Already, many concerns are beings raised. Especially in these parts of the world like ours in the Philippines where there are many uneducated, even illiterate people who cannot even understand English, there many real complications that can arise. Rich and lettered people, with some primer or refresher Latin course, can easily go to Latin liturgies and be able to participate actively and intelligently in them (a key Vatican II precept we must never abandon!). Apparently, the poor and unlettered people will be easily left behind.

Hence, the Church will be visibly divided in what is supposed to be one of the most visible if not the most significant expression of its unity: the celebration of the Holy Eucharist.

Nevertheless, we must remain open even as we try to discuss and discern the possible impact and implications of these developments not only for our liturgy but for our life as Church, universal and local.

Monday, June 04, 2007

Solemnity of the Most Holy Trinity

Yesterday we celebrated the great mystery of the Most Holy Trinity, our One God in Three Divine Persons.

In the Old Testament (which I am going to teach this year) very strong emphasis is given on the truth that there is only one God. Surrounded by a culture that venerated many false gods, Yahweh revealed himself to Israel as the one true God, offering an intimate relationship of love to his chosen people. They no longer had to chase after many gods, appeasing and placating them with their offerings and incantations. Instead, they were to enter into Yahweh's covenant: "I will be your God and you shall be my people."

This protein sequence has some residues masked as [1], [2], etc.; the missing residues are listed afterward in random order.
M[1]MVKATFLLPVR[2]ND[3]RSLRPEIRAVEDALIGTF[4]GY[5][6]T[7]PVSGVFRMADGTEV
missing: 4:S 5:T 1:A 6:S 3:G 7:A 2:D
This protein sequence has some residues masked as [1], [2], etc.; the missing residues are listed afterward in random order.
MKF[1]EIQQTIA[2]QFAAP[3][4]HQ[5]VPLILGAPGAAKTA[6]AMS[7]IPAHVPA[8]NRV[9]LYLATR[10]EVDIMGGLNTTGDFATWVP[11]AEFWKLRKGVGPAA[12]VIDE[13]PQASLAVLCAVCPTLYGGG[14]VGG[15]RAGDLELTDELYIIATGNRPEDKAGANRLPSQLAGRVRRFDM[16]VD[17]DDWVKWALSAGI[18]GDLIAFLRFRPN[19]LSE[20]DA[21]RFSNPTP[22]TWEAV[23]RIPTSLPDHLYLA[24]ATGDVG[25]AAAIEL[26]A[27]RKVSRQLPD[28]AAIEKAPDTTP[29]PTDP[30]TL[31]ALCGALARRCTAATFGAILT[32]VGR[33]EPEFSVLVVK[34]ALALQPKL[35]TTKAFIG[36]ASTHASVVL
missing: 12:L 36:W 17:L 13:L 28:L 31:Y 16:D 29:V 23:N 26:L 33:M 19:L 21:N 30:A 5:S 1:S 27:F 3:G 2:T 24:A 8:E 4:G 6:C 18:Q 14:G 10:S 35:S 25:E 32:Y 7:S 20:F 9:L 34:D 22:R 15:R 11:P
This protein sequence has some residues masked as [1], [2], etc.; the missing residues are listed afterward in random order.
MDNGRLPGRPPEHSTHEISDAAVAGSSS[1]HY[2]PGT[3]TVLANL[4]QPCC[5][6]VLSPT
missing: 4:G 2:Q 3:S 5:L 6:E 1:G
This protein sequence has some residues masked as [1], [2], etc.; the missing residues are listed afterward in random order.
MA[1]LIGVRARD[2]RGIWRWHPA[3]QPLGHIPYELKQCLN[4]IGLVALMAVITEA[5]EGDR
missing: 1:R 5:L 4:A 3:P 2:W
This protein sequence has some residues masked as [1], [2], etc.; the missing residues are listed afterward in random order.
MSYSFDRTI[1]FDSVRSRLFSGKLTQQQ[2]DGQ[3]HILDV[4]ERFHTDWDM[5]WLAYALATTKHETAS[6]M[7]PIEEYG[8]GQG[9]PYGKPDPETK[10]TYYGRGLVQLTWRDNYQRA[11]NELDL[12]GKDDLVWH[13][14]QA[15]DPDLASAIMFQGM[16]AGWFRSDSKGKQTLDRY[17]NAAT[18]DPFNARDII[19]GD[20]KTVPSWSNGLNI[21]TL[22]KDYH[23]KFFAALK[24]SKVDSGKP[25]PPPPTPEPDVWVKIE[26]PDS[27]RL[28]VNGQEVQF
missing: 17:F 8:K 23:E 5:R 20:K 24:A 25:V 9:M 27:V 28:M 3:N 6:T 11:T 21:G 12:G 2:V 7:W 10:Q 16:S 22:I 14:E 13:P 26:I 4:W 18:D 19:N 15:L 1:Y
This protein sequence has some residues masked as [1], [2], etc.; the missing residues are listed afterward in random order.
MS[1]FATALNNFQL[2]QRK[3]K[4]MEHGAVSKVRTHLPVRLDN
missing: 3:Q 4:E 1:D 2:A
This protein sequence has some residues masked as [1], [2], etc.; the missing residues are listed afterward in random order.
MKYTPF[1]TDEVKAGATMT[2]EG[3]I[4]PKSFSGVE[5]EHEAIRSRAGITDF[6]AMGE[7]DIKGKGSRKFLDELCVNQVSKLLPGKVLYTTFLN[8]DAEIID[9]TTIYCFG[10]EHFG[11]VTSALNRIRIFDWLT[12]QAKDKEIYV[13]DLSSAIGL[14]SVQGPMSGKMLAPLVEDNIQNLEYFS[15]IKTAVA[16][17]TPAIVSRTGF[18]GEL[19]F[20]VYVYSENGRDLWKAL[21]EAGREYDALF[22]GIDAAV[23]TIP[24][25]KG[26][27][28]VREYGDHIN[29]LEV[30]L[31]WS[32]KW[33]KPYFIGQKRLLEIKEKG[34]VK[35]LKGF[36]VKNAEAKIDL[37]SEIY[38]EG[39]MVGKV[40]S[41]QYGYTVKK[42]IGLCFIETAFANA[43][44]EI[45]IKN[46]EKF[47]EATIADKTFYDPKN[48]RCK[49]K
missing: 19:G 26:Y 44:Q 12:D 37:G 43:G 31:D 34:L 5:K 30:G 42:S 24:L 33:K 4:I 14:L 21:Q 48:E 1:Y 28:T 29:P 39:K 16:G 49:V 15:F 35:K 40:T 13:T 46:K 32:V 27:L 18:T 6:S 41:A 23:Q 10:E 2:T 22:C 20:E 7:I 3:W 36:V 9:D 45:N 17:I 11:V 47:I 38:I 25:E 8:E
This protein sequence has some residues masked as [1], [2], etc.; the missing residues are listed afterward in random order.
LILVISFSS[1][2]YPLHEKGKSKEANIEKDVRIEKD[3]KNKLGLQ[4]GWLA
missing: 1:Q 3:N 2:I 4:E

In the New Testament, Jesus reveals God as Trinity. This One God, this "I" after all is not just a single, isolated person but a community of eternal love: the Father eternally loving the Son, the Son eternally beloved by the Father and the Holy Spirit, the love between them so strong it is indeed another substance, another person. When God invites us to a relationship of love, he is inviting us to enter into this communion of the Trinity, to share in his divine life of love.